nav.gif (1245 bytes) mathematics

Ken Ward's Mathematics Pages


Probability Contents

Page Contents

Certainty and Uncertainty

If you were to ask me if a fair coin is flipped, which side will be upermost, then I would answer, "I don't know."

If a physicist were asked this question he might ask for more information, such as distance thrown, speed, spin, etc, and then attempt to calculate the result. Scientists believe that all events have a cause, and, in principle, we can determine the effect if we know all the causes and how they behave, even though, in practice, it might be too complicated to make the calculation. The point being that tossing a coin is not a causeless event -- we might not be able to determine the cause, but the event is nevertheless caused.

In practice and in probability we assume that we cannot predetermine how a fair coin will land, and we consider the tossing of the coin as a random experiment for which we cannot predetermine the outcome.

The result is uncertain.

Suppose then you ask me what outcomes are possible in tossing a coin. I might answer "Either heads or tails". That is, there are two possible outcomes, but only one of them can occur at a time. The set of all the possible outcomes is called a sample space. So the sample space for tossing a coin has two members, heads and tails.

Sample Space

When we toss one coin, there are 2 possible outcomes, making up the sample space, {heads,tails}. If we toss two coins, there are four possible outcomes, and the sample space is {(H,H), (H,T),(T,H), (T,T),} where (H,T), for instance, means heads on the first coin and tails on the second. We can find probabilities from the sample space simply by counting the events in the sample space which meet our requirement. For instance, if we are interested in the number of events where exactly one head occurs, we count those two events. As the number of events in the sample space is 4, the probability of exactly one head is 2/4, or ½.
Similarly, if we require the probability that a head will appear on the first coin, we count the number of events where this is so (H,H) and (H,T), and so the probability of a head on the first coin is 2/4, or  ½.

If we rolled two dice, there are 6·6, or 36 possible events. The sample space is:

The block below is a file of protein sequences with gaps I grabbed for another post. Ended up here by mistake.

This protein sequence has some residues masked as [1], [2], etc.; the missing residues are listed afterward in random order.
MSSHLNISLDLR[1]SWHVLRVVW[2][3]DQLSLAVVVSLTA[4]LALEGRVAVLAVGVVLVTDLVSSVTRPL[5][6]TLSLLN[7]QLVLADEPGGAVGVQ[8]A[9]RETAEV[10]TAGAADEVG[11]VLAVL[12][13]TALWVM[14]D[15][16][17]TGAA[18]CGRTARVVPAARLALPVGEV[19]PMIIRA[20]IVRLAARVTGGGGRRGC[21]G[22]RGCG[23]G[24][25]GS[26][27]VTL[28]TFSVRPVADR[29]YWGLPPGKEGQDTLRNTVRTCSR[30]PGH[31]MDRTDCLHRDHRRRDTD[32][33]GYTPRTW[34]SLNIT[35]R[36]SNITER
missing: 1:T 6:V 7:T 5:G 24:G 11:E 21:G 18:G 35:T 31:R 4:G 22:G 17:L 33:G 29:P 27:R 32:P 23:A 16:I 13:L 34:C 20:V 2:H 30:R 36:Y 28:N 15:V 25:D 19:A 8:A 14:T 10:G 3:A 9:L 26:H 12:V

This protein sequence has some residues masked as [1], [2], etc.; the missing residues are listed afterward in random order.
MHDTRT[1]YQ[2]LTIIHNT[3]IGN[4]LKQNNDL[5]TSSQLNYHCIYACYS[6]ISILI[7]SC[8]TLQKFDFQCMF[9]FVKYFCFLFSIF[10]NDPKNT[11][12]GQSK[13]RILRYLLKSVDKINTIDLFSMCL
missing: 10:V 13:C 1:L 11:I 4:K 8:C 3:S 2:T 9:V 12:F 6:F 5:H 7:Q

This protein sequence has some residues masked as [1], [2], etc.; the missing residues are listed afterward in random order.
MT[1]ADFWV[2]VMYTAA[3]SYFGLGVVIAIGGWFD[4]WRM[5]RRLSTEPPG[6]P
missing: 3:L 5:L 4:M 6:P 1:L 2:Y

First die
Second Die 1 2 3 4 5 6
1 1,1 1,2 1,3 1,4 1,5 1,6
2 2,1 2,2 2,3 2,4 2,5 2,6
3 3,1 3,2 3,3 3,4 3,5 3,6
4 4,1 4,2 4,3 4,4 4,5 4,6
5 5,1 5,2 5,3 5,4 5,5 5,6
6 6,1 6,2 6,3 6,4 6,5 6,6

If we required to know the probability of the spots summing to more than 7, we could add up all the scores and count those which exceeded 7. There are 15 such combinations of events that produce a number greater than 7. The required probability is therefore 15/36, or 5/12
When the sample space is unknown, or extremely large, we have to resort to caculation. However, when we can view a sample space, it helps us visualise the problem more clearly, and solve problems more directly (by simply counting).


The probability (P) of an outcomes or event is the ratio of the number of times a favourable outcome (F) can occur divided by the total number (N) of possible outcomes.
So the probability of heads when tossing a fair coin is 1/2, because heads can occur once and the total number of possible occurrences is 2 (heads and tails). The probability for tails is also 1/2.

If we toss a fair coin twice, we have the following possible outcomes, or events: {(H,H), (H,T),(T,H), (T,T). The total number of possible outcomes is therefore 4 and the number of outcomes where the result is two heads is 1. The probability of getting two heads in tossing a fair coin twice is therefore 1/4.



What Probability is, and what it is not

Probability, p, is a number such that 0≤p≤1 , or 0%≤p≤100%.

When tossing a coin, the average approaches 1/2, but the differences become more extreme.

When, for instance, tossing a coin n times, the average number of heads tends to 1/2 as the number of tosses, n, increase (to infinity).

The number of heads does not approach n/2. In fact, it becomes more and more distinct from n/2. It is the average that approaches 1/2. 

For example, by simulating tossing a coin 10 times, in 4 trials, we obtain the following (the next simulation may be quite different):

Trial Heads Tails Heads-5
1 6 4 1
2 5 5 0
3 7 3 2
4 3 7 -2

The average number of heads is 5.25, and the maximum difference observed is -2 (tails were more frequent on this occasion). The probability of heads is 0.525.

When tossing a coin (in simulation) a million times, in 4 trials, we obtain (another 4 trials may be quite different):

Trial Heads Tails Heads-500000
1 499912 500088 -88
2 500352 499648 352
3 499379 500621 -621
4 499774 500226 -226

The average number of heads is 499854.25, and the maximum difference observed is -621. The probability of heads is 0.4999 (4 decimals).

Ken Ward's Mathematics Pages/a>

Faster Arithmetic - by Ken Ward

Ken's book is packed with examples and explanations that enable you to discover more than 150 techniques to speed up your arithmetic and increase your understanding of numbers. Paperback and Kindle:
Buy now at
Faster Arithmetic for Adults